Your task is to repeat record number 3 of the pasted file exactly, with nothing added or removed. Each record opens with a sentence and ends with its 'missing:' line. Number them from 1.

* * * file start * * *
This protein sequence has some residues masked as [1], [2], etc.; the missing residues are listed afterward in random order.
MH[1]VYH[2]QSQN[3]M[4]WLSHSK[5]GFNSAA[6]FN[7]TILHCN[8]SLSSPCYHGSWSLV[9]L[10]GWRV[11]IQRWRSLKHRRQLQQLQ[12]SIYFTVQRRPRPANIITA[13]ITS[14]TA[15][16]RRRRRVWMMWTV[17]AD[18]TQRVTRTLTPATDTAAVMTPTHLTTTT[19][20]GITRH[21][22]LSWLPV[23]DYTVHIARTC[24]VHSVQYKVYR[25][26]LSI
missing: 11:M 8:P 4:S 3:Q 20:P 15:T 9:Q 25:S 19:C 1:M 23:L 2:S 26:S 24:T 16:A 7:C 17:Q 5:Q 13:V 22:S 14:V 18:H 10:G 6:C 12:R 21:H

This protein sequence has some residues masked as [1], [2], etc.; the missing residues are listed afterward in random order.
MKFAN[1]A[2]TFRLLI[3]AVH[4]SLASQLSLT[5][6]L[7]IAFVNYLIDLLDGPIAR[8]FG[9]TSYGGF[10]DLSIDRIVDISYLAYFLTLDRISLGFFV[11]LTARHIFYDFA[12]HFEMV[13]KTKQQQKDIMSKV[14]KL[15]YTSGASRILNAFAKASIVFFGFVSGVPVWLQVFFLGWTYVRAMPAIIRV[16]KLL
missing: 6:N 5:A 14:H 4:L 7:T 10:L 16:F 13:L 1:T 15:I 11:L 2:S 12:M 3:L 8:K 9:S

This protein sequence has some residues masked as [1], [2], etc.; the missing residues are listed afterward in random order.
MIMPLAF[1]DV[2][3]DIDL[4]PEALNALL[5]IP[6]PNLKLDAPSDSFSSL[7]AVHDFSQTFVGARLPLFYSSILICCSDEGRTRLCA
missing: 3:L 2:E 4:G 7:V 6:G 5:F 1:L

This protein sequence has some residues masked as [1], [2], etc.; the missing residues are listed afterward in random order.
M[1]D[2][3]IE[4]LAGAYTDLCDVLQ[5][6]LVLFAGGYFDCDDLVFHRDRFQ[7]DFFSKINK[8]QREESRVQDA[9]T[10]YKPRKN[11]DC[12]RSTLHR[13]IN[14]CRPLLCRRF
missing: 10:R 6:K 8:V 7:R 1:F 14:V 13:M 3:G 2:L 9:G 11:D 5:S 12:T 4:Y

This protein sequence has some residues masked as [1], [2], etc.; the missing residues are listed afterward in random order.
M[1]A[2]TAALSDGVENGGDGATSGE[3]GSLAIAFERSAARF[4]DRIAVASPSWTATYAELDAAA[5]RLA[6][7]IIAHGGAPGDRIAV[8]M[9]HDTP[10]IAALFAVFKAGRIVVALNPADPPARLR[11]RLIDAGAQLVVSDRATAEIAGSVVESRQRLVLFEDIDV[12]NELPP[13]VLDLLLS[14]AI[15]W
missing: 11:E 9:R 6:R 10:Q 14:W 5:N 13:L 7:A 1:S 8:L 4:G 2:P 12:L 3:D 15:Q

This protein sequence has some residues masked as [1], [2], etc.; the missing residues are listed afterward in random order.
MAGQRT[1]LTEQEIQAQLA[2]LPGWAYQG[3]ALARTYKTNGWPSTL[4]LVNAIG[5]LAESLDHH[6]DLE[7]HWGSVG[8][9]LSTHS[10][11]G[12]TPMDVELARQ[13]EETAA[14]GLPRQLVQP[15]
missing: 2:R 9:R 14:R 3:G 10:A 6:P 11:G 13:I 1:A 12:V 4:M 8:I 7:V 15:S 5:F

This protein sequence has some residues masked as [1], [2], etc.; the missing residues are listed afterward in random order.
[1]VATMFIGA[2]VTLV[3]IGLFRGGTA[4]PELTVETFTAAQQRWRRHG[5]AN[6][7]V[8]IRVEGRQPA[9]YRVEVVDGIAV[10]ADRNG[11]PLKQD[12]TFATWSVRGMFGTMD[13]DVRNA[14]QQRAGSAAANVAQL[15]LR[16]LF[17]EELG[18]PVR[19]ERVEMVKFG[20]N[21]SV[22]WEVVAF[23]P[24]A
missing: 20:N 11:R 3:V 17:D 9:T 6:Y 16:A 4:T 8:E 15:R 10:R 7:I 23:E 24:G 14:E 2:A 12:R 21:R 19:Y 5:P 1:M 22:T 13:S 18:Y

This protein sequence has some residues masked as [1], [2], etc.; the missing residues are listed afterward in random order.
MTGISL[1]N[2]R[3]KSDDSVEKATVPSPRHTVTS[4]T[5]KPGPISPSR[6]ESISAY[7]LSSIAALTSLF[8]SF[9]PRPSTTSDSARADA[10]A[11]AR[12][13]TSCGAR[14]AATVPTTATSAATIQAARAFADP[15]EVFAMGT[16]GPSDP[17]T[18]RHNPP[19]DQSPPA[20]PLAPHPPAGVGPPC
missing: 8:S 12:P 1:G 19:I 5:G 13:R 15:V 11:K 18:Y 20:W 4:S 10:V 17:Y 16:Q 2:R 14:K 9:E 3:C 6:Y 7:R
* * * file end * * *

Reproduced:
This protein sequence has some residues masked as [1], [2], etc.; the missing residues are listed afterward in random order.
MIMPLAF[1]DV[2][3]DIDL[4]PEALNALL[5]IP[6]PNLKLDAPSDSFSSL[7]AVHDFSQTFVGARLPLFYSSILICCSDEGRTRLCA
missing: 3:L 2:E 4:G 7:V 6:G 5:F 1:L